Wyndmoor couple in love with old house's possibilities
When Maria Hasenecz sees a mess, she doesn't see chaos; she sees possibilities.
The daughter of a builder, she watched her mother move into house after house surrounded by dirt piles, and she tagged along with her father to job-site inspections. The turmoil of a house (or a garden) under construction never scared her.
Quite the opposite.
Eleven years ago, when Maria and her husband, George, outgrew their Center City house, they headed for Wyndmoor to find more space - especially room where she could throw herself into her gardening.
The 1890 stone farmhouse they stumbled upon one day had been dormant for years. It was dilapidated and had no redeeming qualities in the landscaping department.
In other words, perfect.
"I fell in love with the falling-apart front porch and the carriage house," says Maria Hasenecz, president of Livable Landscapes, a residential design firm.
Before they signed the papers on the house, she asked the sellers if they could plant eight shrubs. And so the roots were buried for a garden that is now a living, breathing portfolio of her design talents.
On a warm morning, as butterflies enjoy the bushes she has installed for them, Hasenecz fires off the Latin names of the plants in her garden, extolling the virtues of each. She plucks off the loose bark of a crape myrtle tree, to be stored in a bowl in the carriage house for more study.
Later, at the kitchen island, she flips through before-and-after photos of the entire property. As with many renovations, there is always one more project waiting for the owners to get their second wind (or third). For Maria and George Hasenecz, it was the carriage house.
This summer, they gave it a makeover, and it has become the space where Maria spends much of her day - experimenting, planning her next design, or entertaining.
But during the many years of work on the main house, the carriage house was more like a warehouse.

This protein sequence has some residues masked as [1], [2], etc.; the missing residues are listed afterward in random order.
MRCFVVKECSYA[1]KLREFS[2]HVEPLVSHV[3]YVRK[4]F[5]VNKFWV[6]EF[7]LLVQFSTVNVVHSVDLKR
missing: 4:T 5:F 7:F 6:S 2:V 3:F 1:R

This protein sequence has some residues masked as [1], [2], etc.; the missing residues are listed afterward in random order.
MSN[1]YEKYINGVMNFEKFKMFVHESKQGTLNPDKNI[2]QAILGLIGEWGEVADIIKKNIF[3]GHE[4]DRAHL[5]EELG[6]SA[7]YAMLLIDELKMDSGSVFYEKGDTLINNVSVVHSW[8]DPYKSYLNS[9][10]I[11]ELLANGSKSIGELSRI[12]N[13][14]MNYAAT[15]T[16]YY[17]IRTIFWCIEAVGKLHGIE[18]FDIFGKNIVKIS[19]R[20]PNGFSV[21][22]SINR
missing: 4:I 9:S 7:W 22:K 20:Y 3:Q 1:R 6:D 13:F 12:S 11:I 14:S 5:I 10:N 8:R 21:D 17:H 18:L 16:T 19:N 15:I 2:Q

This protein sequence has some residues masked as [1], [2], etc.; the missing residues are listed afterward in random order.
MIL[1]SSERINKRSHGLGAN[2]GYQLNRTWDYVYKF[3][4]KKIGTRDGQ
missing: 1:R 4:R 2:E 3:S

The kitchen cabinets spent time in storage there, as did tools used in such projects as repointing stone, reinforcing joists, reconfiguring rooms, installing a fireplace (George's one must-have), installing central air conditioning, and rebuilding that sagging front porch that sold Maria in the first place.
After Maria left her job as a manager at SunGard and opened Livable Landscapes in 2003, she demonstrated her gardening handiwork to clients by showing them her own backyard.
Inevitably, they would stumble upon the ugly-stepsister stone carriage house still waiting its turn on the punch list.
Though its exterior was easy on the eyes, its interior wasn't.
Clients "were always enchanted by the gardens, and then we'd end up near the carriage house and I would be embarrassed that it was a jumbled mess, because I am an organized person," she says.
This year, a summer garden party was the final impetus to get the structure back in shape. The square building needed a new roof and cupola windows, and its interior had to be power-washed and painted.
In a month, Maria had the space decorated and party-ready.
"I design and work quickly. Once I have my ideas, I like to get going."
Atop the structure is a housewarming gift from her parents: a copper quail weathervane. Inside, George and Maria have placed treasures from their collecting, pieces that are functional, rustic and charming.
Four new lantern-style light fixtures in copper hang from the ceiling, over a walnut farm table that once was at the Doylestown Tavern (they found it at Zionsville Antiques). The table is artfully set with books and tools, terrariums, stoneware containers filled with moss and pine cones, and urns with twigs and bark.
A seven-foot-tall painted blue cabinet from Lavender Hill in Chestnut Hill holds pots and potting soil. A pine hutch that Maria found in Center City holds everything from fertilizer to urns, plus an exotic antique birdhouse.
An old metal medicine cabinet holds their many battery chargers, and a small wooden cabinet hides an unsightly power box. A primitive wooden toolbox sits on top of an antique desk; in the box, there are garden tools and jam jars filled with fish food.
A gurgling pond is within earshot and is flanked by gnarled azalea-root chairs where Maria, George, and their guests often linger after dinner.
"I always enjoy when we have visitors, because they make me appreciate what we have here," says George Hasenecz. "Sometimes, when you see this every day, you can take it for granted. They force me to view it in a different light."
His wife agrees.
"It is so enjoyable to be out there now," she says of the carriage house. "I am literally out there every day, making containers for clients or retrieving tools for our own garden. It is amazing how much environment can change your mood."
But for Maria Hasenecz, there is always more tweaking to be done in the outdoor spaces. On a recent weekend, she decorated a small side porch, giving it a colorful Asian bent.
Next up is a seating area near the pond made with stone culled from their kitchen re-do. The retreat will include a fire pit, hand-carved Balinese chairs, and plantings that pop with color. The crew is set to begin any day now, and Maria says she can't wait for the digging to begin.
The dirt, the chaos, the possibilities!
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